What makes President Trump’s national emergency declaration different from national emergencies declared by past presidents? Plus, why Bernie Sanders may have a tougher time standing out in a more crowded 2020 presidential field. We also get the latest from North Carolina’s 9th congressional district, which is heading for a do-over election this year, and we look ahead to next week’s mayoral election in Chicago.
Last week we thought that Virginia Gov. Ralph Northam was days away from leaving office. Then a poll showed that Virginians are split over whether Northam should resign. Plus, Sen. Amy Klobuchar of Minnesota enters the presidential race. And we remember two former Congressmen who passed this week: Walter Jones, Jr. of North Carolina, and John Dingell of Michigan.
The Democrats gave a Pelosi clap to President Trump’s State of the Union address on Tuesday. We break down the points that Trump made in his speech. Plus, we discuss the unfolding leadership crisis in Virginia. And we examine the political career of New Jersey Sen. Cory Booker, the latest Democrat to jump into the presidential race.
There’s a latte talk about former Starbucks CEO Howard Schultz’s potential independent presidential bid this week. Plus, what are the chances we could see a Republican challenger to President Trump’s re-election campaign in 2020? And we discuss a new book about the Brown family dynasty in California.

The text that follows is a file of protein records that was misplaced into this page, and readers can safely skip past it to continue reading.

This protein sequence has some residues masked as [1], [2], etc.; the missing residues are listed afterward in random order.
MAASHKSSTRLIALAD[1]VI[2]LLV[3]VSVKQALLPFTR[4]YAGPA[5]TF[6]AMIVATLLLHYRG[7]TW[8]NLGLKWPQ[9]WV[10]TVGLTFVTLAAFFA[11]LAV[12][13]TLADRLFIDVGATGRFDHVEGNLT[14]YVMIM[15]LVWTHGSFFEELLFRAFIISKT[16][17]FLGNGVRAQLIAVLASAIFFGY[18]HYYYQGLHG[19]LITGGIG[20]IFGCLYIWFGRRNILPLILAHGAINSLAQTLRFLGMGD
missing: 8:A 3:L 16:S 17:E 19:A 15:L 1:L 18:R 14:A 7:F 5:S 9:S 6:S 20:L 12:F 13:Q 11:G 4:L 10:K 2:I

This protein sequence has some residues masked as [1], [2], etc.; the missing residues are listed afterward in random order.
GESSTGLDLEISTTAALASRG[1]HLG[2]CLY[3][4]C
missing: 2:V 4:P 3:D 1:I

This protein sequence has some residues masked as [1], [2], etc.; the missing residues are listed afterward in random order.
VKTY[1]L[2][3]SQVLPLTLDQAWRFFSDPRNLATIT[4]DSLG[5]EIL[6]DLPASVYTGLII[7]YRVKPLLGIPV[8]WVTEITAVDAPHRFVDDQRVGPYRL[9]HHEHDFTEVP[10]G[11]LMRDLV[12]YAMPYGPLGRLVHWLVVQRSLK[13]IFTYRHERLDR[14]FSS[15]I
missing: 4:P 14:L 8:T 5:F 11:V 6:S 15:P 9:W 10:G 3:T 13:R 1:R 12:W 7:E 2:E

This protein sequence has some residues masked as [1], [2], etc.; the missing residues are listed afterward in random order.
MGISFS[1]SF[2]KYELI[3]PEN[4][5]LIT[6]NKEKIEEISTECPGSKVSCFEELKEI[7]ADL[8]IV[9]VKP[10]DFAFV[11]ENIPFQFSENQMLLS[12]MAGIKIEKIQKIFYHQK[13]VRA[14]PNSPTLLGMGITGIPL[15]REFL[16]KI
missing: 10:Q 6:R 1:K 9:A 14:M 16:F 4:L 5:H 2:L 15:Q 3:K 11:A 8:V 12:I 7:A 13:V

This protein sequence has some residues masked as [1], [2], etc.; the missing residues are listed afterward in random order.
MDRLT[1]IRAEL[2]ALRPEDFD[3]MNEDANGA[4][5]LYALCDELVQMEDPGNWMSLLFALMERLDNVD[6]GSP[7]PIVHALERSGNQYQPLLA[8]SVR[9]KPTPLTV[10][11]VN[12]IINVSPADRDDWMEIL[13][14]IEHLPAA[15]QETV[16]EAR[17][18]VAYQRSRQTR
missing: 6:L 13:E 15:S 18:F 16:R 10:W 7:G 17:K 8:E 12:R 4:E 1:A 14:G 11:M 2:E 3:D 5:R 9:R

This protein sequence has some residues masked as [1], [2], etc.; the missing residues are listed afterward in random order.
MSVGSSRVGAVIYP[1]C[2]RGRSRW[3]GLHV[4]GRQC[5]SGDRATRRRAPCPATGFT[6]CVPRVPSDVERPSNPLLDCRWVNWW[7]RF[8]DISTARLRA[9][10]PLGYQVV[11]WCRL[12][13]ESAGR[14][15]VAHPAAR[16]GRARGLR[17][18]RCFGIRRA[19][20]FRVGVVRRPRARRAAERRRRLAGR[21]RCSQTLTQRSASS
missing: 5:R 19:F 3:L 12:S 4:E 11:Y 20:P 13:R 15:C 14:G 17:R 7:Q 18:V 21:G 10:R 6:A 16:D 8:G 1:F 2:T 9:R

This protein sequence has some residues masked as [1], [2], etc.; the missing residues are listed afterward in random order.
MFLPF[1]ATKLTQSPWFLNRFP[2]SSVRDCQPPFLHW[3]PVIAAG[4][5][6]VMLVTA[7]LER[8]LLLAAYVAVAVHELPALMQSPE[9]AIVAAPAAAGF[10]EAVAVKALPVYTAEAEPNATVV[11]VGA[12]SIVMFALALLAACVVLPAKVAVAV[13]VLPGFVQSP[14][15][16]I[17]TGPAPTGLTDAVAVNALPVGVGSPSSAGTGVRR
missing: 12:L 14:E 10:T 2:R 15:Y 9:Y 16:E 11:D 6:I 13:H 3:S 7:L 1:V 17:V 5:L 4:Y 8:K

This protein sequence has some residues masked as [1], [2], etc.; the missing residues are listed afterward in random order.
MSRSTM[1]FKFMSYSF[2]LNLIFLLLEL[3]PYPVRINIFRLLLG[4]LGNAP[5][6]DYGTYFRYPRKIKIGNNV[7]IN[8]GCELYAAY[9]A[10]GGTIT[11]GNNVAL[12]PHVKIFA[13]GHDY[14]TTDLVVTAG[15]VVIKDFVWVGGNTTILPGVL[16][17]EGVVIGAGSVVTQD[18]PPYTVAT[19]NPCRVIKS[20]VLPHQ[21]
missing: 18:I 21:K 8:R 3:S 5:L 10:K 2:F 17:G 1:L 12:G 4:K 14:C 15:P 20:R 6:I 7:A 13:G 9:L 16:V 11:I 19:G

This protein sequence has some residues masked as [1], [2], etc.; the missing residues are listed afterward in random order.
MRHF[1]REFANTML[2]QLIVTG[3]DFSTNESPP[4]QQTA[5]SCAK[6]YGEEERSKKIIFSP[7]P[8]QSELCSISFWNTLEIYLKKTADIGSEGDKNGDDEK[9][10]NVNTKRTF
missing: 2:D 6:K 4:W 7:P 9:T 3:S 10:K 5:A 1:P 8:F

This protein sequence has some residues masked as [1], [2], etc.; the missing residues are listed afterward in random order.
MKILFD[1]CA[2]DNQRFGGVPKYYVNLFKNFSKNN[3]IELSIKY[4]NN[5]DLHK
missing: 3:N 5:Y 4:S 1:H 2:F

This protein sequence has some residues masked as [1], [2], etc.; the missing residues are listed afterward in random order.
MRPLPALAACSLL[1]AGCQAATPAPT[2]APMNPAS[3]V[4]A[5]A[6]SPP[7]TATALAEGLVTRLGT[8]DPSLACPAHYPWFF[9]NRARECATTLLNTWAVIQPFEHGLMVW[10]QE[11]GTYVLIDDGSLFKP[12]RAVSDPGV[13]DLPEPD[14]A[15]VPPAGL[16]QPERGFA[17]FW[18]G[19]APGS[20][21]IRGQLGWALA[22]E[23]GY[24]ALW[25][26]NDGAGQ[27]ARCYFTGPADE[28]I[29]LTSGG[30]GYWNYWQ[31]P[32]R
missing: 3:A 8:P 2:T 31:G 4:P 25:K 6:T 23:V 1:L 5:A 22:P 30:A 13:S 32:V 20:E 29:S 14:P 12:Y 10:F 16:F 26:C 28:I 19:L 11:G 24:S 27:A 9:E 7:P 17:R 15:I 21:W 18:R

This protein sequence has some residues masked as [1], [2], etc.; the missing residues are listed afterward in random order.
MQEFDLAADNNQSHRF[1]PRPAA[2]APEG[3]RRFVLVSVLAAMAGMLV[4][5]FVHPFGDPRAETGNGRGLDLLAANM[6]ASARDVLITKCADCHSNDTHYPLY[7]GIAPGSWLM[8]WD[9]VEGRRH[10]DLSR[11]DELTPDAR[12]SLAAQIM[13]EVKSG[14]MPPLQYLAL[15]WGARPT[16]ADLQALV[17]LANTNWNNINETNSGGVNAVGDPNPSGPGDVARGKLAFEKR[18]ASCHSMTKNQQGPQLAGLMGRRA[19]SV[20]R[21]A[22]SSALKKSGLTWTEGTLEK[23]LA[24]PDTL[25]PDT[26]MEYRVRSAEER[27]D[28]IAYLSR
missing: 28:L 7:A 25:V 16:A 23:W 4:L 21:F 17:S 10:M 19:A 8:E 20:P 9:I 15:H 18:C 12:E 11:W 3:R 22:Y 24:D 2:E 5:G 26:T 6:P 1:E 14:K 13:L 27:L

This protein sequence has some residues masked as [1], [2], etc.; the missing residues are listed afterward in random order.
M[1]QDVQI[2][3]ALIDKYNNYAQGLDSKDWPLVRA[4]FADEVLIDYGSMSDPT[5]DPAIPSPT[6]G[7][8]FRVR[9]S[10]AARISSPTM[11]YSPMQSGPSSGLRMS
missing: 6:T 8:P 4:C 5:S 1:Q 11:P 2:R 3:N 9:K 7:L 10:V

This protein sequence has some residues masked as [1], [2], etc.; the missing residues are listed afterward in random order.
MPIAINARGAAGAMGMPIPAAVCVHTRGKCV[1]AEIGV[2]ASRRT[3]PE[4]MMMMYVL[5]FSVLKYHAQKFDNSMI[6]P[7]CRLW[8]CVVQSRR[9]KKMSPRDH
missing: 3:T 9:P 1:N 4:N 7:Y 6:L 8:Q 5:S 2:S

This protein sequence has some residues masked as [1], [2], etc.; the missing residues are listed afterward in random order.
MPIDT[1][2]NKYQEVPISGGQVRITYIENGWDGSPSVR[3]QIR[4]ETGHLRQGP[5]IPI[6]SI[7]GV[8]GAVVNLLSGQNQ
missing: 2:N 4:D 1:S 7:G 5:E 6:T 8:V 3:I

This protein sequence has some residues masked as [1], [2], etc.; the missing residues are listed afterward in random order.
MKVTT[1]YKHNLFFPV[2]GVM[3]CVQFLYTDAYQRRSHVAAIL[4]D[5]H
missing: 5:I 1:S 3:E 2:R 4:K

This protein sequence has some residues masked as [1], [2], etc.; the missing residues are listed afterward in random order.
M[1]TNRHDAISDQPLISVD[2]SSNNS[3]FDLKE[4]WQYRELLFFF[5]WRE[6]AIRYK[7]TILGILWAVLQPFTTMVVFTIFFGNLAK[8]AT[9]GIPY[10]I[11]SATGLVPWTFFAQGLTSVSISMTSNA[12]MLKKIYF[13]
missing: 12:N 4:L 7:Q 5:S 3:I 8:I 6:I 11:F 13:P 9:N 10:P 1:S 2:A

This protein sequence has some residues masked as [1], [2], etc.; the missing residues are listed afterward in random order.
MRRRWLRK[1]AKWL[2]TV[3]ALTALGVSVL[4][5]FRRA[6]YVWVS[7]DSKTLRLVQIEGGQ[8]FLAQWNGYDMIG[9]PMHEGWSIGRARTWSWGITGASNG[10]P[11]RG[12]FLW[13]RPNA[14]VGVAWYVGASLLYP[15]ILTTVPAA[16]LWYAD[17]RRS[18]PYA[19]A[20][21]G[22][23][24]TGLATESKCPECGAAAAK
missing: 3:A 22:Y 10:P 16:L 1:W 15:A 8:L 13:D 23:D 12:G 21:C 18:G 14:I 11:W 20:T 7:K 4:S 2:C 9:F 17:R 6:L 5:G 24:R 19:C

Have you lost count yet of how many presidential candidates are already in the 2020 race? This week, we examine the strengths and weaknesses of some of the leading candidates. Plus, will the media apply any of the lessons from its 2016 campaign coverage in 2020? And, we look back at the history of presidential candidates making appearances on television programs.
While President Trump serves fast food at the White House, federal employees and contractors face the hardships of going without pay for nearly a month. Is there any hope of a resolution to the budget impasse? Plus, why did House Republicans wait until now to punish Rep. Steve King for making racist remarks? We also learn more about Rep. Tulsi Gabbard as she launches her presidential campaign, and preview a new political era in Kansas.
The government shutdown is close to becoming the longest in U.S. history. We look back at past government shutdowns and the political ramifications they had for both parties. Meanwhile, we examine the more prominent role that women will play in the 116th Congress. And with “only” 13 months to go until the Iowa caucuses, we look at the early groundwork being laid by candidates in the Hawkeye State.
It’s the first show of 2019, but we’re not done with 2018 quite yet. Ron Elving is back to help Ken sort through the barrage of political news that developed last year. Plus, a preview of the 116th Congress as it gets sworn in today, and we examine President Trump’s decision to pull U.S. troops out of Syria, along with the resignation of Defense Secretary Jim Mattis.
On our annual Remembrances Special, Ken is joined by political analyst Stu Rothenberg and USA Today commentary editor Jill Lawrence to reflect on the lives of many of the politicians and journalists who passed away in 2018. Plus, former Sen. Alan Simpson (R-Wyo.), who delivered one of the eulogies for President George H.W. Bush earlier this month, shares his memories of the 41st president.
The sentencing of Trump fixer Michael Cohen and the conclusions drawn by prosecutors about Paul Manafort have put the president closer to legal peril than ever before. Alex Whiting of Harvard Law School explores Robert Mueller’s strategy and what constitutes criminal actions … and what may be impeachable. Mary Spicuzza of the Milwaukee Journal Sentinel …